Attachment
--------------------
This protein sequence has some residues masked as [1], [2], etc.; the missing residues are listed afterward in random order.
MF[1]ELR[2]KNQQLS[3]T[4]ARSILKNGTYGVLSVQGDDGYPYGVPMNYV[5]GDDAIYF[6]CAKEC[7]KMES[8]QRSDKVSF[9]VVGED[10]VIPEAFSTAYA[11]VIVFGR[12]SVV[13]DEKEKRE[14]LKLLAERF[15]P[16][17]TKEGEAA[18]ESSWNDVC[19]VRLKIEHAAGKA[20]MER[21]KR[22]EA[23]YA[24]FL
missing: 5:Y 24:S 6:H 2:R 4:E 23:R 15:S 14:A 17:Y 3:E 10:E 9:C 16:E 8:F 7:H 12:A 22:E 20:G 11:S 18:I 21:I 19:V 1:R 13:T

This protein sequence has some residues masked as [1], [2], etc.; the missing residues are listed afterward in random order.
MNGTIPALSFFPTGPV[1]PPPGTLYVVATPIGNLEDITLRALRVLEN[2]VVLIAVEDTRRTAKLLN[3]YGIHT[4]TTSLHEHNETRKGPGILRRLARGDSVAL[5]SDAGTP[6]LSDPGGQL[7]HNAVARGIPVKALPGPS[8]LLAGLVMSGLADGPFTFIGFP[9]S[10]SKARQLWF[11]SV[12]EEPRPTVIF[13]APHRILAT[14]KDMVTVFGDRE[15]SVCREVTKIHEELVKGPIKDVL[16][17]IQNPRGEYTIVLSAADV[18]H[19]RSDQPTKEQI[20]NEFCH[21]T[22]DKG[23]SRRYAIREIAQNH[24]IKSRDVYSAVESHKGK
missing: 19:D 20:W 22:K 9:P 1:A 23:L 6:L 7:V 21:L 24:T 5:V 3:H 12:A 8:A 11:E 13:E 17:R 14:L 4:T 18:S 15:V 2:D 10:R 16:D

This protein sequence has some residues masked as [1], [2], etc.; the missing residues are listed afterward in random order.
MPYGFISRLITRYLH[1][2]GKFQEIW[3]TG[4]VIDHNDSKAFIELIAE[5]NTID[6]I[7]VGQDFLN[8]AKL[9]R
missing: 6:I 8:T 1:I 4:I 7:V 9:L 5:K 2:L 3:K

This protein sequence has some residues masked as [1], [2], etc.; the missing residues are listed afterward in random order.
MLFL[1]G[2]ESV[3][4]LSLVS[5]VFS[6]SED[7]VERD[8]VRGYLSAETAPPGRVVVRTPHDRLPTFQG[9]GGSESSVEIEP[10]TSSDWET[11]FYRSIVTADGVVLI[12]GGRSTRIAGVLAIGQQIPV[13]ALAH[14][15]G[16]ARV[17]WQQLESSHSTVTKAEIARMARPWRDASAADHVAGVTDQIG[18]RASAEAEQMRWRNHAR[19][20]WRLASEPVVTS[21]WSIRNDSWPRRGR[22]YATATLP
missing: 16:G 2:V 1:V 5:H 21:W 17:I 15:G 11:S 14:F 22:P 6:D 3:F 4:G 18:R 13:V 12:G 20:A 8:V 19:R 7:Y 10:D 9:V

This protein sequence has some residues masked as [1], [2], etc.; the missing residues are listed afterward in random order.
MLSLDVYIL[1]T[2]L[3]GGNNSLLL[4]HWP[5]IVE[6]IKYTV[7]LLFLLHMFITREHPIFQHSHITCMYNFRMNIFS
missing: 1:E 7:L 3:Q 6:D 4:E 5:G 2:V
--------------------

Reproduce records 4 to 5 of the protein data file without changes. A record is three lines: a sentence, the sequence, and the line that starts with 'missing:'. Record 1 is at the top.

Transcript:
This protein sequence has some residues masked as [1], [2], etc.; the missing residues are listed afterward in random order.
MLFL[1]G[2]ESV[3][4]LSLVS[5]VFS[6]SED[7]VERD[8]VRGYLSAETAPPGRVVVRTPHDRLPTFQG[9]GGSESSVEIEP[10]TSSDWET[11]FYRSIVTADGVVLI[12]GGRSTRIAGVLAIGQQIPV[13]ALAH[14][15]G[16]ARV[17]WQQLESSHSTVTKAEIARMARPWRDASAADHVAGVTDQIG[18]RASAEAEQMRWRNHAR[19][20]WRLASEPVVTS[21]WSIRNDSWPRRGR[22]YATATLP
missing: 16:G 2:V 1:V 5:H 21:W 17:I 15:G 11:S 14:F 22:P 6:D 3:F 4:G 18:R 13:V 12:G 20:A 8:V 19:R 7:Y 10:D 9:V

This protein sequence has some residues masked as [1], [2], etc.; the missing residues are listed afterward in random order.
MLSLDVYIL[1]T[2]L[3]GGNNSLLL[4]HWP[5]IVE[6]IKYTV[7]LLFLLHMFITREHPIFQHSHITCMYNFRMNIFS
missing: 1:E 7:L 3:Q 6:D 4:E 5:G 2:V